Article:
Taking Notes: 'My Window Is Your Mirror, My Mirror Is Your Wall, My Wall Is Your Window' (2006) by Matthew Cheney

上回 Jay Tomio 那篇提到評論者的責任,而 Strange Horizons 所刊載的這篇文章,講的則是讀者對自身義務所應有的體認,尤其是需要大量精讀的學校學徒。

讀者不能奢望作家們專寫符合你程度或閱讀習慣的東西,必須要靠自己的努力,想辦法領略其中的意涵,這樣的過程事實上也能激發閱讀的樂趣。如果真的沒辦法理解,對於一般讀者而言,大可以放棄不看;至於學徒呢,很抱歉,誰教你是學徒......8-p 不過,再怎麼讀不懂,也別說作者在「自爽」,因為這樣講的話,會連帶侮辱到那些讀得懂,並且樂在其中的其他讀者。

乍看之下,本文和 Tomio 的文章似乎有所衝突。其實任何文本均先適用本文,對於評論者來說,讀懂之後,Tomio 那篇才能適用。那「誤讀」了怎麼辦?不怎麼辦啊,「誤讀」加上「對話」更是促進瞭解的手段之一,沒什麼不好嘛!

Matthew Cheney, "My Window Is Your Mirror, My Mirror Is Your Wall, My Wall Is Your Window" in Strange Horizon


paragraph 5:
There is no such thing as "accessible writing." There is writing that is, under some conditions, accessible to certain audiences. But even that statement is not entirely true, because it presumes we can say that something definitely did or definitely did not communicate everything it was supposed to communicate. ("Supposed to" according to whom?) However, I don't want to get into an abstruse philosophical argument here about whether anything can be defined, etc., because I have a practical point to move toward. Let's just make the stategic decision to accept the statement, "There is writing that is, under some conditions, accessible to certain audiences," and go from there.
paragraph 8:
The accessibility of these sentences has nothing to do with their value. They are not useful or interesting sentences to a child just learning to read (and to whom they are inaccessible), but they are also not likely to be of much use or interest to a graduate student in literary theory, either, at least not if that person is looking for some new and original insight, because, despite the accessibility of these ideas to such a person, there is nothing particularly new or original here.
paragraph 10:
To cry that a type of writing "is not accessible" and then to decry that "writing should be accessible" is to make a narcissistic claim. The claim builds off the expectation that what you read should conform to the conventions you know and are most comfortable with. It universalizes personal preferences. It is a totalitarian impulse.
paragraph 14:
The fear of inaccessibility, and the contemptuous insults that arise from that fear, are linked to fears of ignorance, fears that there are things in the world that cannot be grasped, pleasures that are not universal, ideas too complex for every mind to comprehend, beauties visible only to some people, miracles that affect the few.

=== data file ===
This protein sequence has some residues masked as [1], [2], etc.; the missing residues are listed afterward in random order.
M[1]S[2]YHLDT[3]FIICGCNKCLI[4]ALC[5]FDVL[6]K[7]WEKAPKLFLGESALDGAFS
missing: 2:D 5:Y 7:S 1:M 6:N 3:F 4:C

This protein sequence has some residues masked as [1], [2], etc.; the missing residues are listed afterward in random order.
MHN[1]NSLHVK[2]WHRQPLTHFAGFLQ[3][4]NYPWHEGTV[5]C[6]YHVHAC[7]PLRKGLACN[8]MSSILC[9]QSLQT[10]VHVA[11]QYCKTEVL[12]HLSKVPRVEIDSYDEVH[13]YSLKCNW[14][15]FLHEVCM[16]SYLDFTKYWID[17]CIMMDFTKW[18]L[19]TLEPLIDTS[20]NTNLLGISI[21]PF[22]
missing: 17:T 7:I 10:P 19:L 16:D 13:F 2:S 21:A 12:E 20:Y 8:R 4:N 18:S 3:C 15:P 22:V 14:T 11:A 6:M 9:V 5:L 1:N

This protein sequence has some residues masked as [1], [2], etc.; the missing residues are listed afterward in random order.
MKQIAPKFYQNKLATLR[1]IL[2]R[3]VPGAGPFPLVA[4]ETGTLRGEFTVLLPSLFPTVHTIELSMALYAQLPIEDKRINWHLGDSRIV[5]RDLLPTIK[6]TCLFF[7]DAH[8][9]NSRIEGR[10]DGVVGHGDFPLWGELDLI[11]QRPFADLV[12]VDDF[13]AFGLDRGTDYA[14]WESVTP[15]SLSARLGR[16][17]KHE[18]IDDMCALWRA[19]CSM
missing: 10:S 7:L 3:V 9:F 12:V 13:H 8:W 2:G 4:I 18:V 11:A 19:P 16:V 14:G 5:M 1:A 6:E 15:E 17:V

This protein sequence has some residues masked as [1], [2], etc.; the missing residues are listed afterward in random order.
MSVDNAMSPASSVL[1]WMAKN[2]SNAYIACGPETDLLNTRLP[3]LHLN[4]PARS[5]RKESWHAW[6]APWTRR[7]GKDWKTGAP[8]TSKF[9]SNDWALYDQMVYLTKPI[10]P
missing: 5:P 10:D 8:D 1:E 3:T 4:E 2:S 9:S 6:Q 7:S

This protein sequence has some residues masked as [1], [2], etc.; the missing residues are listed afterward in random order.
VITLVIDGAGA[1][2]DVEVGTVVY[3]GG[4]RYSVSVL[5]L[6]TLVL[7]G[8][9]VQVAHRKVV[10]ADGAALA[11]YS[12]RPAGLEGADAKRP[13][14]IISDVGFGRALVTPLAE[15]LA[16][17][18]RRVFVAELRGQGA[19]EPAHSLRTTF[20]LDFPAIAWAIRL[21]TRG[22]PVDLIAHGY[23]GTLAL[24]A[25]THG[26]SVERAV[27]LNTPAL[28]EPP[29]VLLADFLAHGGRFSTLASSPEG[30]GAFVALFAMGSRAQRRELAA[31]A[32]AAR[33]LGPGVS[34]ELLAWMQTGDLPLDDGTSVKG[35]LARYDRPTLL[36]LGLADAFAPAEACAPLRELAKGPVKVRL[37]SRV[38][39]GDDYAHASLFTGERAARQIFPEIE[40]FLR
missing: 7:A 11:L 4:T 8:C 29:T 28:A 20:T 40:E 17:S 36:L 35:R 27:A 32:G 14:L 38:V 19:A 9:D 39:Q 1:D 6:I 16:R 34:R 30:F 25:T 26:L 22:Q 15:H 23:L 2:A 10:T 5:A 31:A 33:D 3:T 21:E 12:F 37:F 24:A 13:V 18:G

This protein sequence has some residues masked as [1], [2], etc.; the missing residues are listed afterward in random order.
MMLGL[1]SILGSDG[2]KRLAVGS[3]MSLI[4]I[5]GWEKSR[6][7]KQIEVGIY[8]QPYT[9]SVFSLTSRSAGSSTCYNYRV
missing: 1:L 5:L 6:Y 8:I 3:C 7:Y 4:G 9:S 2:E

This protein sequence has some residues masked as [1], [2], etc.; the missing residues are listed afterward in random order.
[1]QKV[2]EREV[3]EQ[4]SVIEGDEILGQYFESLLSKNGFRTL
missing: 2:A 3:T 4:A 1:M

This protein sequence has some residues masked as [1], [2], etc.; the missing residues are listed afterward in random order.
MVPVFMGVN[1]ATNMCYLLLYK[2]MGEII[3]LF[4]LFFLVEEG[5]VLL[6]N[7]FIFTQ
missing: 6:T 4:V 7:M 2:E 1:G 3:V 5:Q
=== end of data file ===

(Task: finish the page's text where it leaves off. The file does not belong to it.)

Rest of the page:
paragraph 15:
The push for writing to be "accessible" to a general audience fails to question the assumptions that allow a concept of a "general audience" to make any sense, and it seeks to force writers to work within conventions of writing that may involve compromises the writer does not want (or need) to make.
paragraph 23:
...... I have struggled for a long time to develop the skills to read complex texts. I am not always successful; in fact, more often than not I fail to comprehend writing I would like to be able to comprehend. Sometimes I get too tired. Sometimes I read too quickly. Sometimes I want easy reading. Sometimes I want to forget about shared conventions, to let them stay invisible and unquestioned. Sometimes I think ideas should be presented in the clearest possible prose, and ideas that are not must be hiding something. Sometimes.
paragraph 24:
But most writers are not paid well for their work, and most poets are not drug addicts. Great writers strive—they strive for effects of language, they strive to convey complex ideas, they strive to communicate across the gulf of potential incomprehensions lurking between each person. Readers must sometimes strive, too, if they want to reach toward the greater accomplishments of human art and thought. There is a difference between what is easy and what is rewarding, although neither is mutually inclusive or exclusive.
paragraph 29:
Perhaps what we need is to stop talking about "accessibility," to admit it is a concept that leads us only to insupportable generalizations and insulting accusations.
paragraph 30:
Communication is all about shared definitions and shared knowledge. But it is also about shared desires, shared fears, and shared experiences.

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